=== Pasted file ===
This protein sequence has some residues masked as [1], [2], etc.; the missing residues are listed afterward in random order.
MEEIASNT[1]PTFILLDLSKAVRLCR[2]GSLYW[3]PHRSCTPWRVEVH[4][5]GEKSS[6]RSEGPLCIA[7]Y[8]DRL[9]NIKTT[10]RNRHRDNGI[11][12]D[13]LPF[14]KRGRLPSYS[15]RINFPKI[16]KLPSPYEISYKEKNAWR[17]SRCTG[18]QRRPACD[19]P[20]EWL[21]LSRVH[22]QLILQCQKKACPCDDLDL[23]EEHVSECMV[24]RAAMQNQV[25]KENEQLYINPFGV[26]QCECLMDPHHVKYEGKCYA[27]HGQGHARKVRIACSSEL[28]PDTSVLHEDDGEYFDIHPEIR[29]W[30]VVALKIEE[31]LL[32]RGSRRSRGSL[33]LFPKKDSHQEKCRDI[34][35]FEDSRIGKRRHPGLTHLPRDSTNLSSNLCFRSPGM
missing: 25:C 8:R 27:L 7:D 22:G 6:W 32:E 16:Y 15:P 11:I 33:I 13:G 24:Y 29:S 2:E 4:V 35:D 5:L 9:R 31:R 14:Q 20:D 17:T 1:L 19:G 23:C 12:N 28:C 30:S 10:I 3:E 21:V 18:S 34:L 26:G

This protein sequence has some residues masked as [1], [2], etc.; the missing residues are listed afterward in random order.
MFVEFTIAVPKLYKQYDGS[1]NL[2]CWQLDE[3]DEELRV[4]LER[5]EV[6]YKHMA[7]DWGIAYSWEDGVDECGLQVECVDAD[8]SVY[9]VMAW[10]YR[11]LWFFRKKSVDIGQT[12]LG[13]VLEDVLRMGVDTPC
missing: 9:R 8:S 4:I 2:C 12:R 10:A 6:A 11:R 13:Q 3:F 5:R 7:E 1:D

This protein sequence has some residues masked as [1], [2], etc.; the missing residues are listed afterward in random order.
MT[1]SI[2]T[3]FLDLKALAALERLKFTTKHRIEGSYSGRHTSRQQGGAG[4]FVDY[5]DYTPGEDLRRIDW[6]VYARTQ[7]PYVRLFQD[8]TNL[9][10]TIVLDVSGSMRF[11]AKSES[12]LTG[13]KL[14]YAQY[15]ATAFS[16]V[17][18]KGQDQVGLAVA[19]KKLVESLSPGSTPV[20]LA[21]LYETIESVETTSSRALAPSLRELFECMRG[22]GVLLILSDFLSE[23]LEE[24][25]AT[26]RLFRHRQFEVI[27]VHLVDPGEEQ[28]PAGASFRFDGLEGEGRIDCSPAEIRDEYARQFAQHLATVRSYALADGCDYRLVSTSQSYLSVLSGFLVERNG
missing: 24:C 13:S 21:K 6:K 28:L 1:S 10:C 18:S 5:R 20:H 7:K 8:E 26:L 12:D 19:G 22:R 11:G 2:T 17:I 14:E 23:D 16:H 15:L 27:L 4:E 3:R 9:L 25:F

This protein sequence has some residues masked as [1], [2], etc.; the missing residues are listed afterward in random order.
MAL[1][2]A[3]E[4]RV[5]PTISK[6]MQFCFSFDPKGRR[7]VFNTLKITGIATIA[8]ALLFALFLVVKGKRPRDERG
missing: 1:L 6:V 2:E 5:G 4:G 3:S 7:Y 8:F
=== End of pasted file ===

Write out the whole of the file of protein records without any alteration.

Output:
This protein sequence has some residues masked as [1], [2], etc.; the missing residues are listed afterward in random order.
MEEIASNT[1]PTFILLDLSKAVRLCR[2]GSLYW[3]PHRSCTPWRVEVH[4][5]GEKSS[6]RSEGPLCIA[7]Y[8]DRL[9]NIKTT[10]RNRHRDNGI[11][12]D[13]LPF[14]KRGRLPSYS[15]RINFPKI[16]KLPSPYEISYKEKNAWR[17]SRCTG[18]QRRPACD[19]P[20]EWL[21]LSRVH[22]QLILQCQKKACPCDDLDL[23]EEHVSECMV[24]RAAMQNQV[25]KENEQLYINPFGV[26]QCECLMDPHHVKYEGKCYA[27]HGQGHARKVRIACSSEL[28]PDTSVLHEDDGEYFDIHPEIR[29]W[30]VVALKIEE[31]LL[32]RGSRRSRGSL[33]LFPKKDSHQEKCRDI[34][35]FEDSRIGKRRHPGLTHLPRDSTNLSSNLCFRSPGM
missing: 25:C 8:R 27:L 7:D 22:G 6:W 32:E 16:Y 15:P 11:I 33:I 13:G 24:Y 29:S 2:E 4:V 35:D 5:L 9:R 31:R 14:Q 20:D 17:T 1:L 19:G 23:C 12:N 28:C 30:S 10:I 3:E 21:V 18:S 34:L 26:G

This protein sequence has some residues masked as [1], [2], etc.; the missing residues are listed afterward in random order.
MFVEFTIAVPKLYKQYDGS[1]NL[2]CWQLDE[3]DEELRV[4]LER[5]EV[6]YKHMA[7]DWGIAYSWEDGVDECGLQVECVDAD[8]SVY[9]VMAW[10]YR[11]LWFFRKKSVDIGQT[12]LG[13]VLEDVLRMGVDTPC
missing: 9:R 8:S 4:I 2:C 12:R 10:A 6:A 11:R 13:Q 3:F 5:R 7:E 1:D

This protein sequence has some residues masked as [1], [2], etc.; the missing residues are listed afterward in random order.
MT[1]SI[2]T[3]FLDLKALAALERLKFTTKHRIEGSYSGRHTSRQQGGAG[4]FVDY[5]DYTPGEDLRRIDW[6]VYARTQ[7]PYVRLFQD[8]TNL[9][10]TIVLDVSGSMRF[11]AKSES[12]LTG[13]KL[14]YAQY[15]ATAFS[16]V[17][18]KGQDQVGLAVA[19]KKLVESLSPGSTPV[20]LA[21]LYETIESVETTSSRALAPSLRELFECMRG[22]GVLLILSDFLSE[23]LEE[24][25]AT[26]RLFRHRQFEVI[27]VHLVDPGEEQ[28]PAGASFRFDGLEGEGRIDCSPAEIRDEYARQFAQHLATVRSYALADGCDYRLVSTSQSYLSVLSGFLVERNG
missing: 24:C 13:S 21:K 6:K 28:L 1:S 10:C 18:S 5:R 20:H 7:K 8:E 26:L 12:D 19:G 22:R 11:G 2:T 17:I 14:E 23:D 16:H 15:L 27:L 4:E 3:R 9:L 25:F

This protein sequence has some residues masked as [1], [2], etc.; the missing residues are listed afterward in random order.
MAL[1][2]A[3]E[4]RV[5]PTISK[6]MQFCFSFDPKGRR[7]VFNTLKITGIATIA[8]ALLFALFLVVKGKRPRDERG
missing: 1:L 6:V 2:E 5:G 4:G 3:S 7:Y 8:F